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Learn How to Make Your Own Food Photography Backdrops

Can't afford those beautiful but expensive textured backdrops for your food and beverage photography or maybe you just like the idea of making your own unique version? Check out this video for a fun and affordable way to create your own.

Don't fret if you're not a dab hand at woodworking or tool-handling, because you don't even need to be that good at DIY to make these basic backdrop boards. In this video, food photographer and educator Skyler Burt, from We Eat Together, effortlessly guides you through all the materials you might need and steps to take in order to make your own unique wooden backdrops.

While not all food photography backdrops are super expensive — like these faux wood, laminated paper backdrops — the cheap stuff can sometimes look a little off. And being cheap often means that many other photographers are using the same style, which will certainly have an impact on the uniqueness of each shot. At the other end of the scale, the better-made backdrops can be a little pricey, so depending on your attitude towards DIY, making your own might be the best option. And of course, depending on the outcome, it might be the most rewarding — not just in terms of accomplishment, but also in distinctiveness. You have complete control over the texture and finish, so each one will look different, and you can create them according to your own style or whichever particular project you're working on.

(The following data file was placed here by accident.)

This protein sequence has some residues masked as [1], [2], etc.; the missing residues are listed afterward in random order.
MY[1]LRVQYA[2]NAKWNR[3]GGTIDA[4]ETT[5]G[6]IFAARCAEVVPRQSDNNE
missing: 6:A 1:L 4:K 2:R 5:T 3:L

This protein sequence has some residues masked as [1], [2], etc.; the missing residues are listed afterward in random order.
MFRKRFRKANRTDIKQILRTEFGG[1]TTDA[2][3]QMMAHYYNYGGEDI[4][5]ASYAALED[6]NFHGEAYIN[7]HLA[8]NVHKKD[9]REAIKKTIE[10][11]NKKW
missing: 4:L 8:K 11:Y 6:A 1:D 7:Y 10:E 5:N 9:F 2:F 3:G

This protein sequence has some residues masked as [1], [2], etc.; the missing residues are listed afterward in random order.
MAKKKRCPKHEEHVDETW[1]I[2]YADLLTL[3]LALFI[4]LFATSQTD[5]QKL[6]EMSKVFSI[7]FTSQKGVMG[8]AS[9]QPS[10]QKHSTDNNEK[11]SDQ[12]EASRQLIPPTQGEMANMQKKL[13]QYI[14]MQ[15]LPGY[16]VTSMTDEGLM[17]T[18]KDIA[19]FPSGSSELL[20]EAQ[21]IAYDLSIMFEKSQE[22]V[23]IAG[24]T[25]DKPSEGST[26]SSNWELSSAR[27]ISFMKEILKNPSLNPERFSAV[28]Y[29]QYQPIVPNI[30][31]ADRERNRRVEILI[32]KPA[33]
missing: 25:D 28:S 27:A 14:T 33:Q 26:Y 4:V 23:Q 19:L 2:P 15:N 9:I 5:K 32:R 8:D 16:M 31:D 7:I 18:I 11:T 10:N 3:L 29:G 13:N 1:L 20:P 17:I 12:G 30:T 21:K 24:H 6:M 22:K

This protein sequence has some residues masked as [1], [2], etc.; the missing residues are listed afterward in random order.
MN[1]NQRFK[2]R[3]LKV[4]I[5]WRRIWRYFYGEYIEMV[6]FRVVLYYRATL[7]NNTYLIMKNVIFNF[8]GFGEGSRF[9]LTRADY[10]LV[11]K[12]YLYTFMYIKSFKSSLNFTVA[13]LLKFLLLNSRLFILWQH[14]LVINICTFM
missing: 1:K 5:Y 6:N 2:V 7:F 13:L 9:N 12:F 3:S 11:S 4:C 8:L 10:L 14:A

Do you create your own backdrops?

Mike O'Leary's picture

Mike is a landscape and commercial photographer from, Co. Kerry, Ireland. In his photographic work, Mike tries to avoid conveying his sense of existential dread, while at the same time writing about his sense of existential dread. The last time he was in New York he was mugged, and he insists on telling that to every person he meets.

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Terrific video!! I've been making my own mounts and frames for about 5 years. I've been thinking about some sort of backdrop for still life photography, but haven't done it. Maybe now would be a good time.

One thing you might want to try is getting some inexpensive pine, 1X6 or 1X8, and lightly burn it with a propane torch, then stain it. I've done this with some of my wildlife photo frames and it looks pretty neat. Gives the otherwise plane looking wood some 'personality'.

Those are comb joints or finger joints. If you ask for tongue and groove, you'll get something totally different. Though you could use tongue and grrove to make a nice backdrop.

And please predrill your screwholes. It will limit the risk of splitting the boards significantly.

that was pretty amazing! over christmas i started an adventure to decorate my walls and just got to the kitchen, so i'm going to definitely use some of these tips!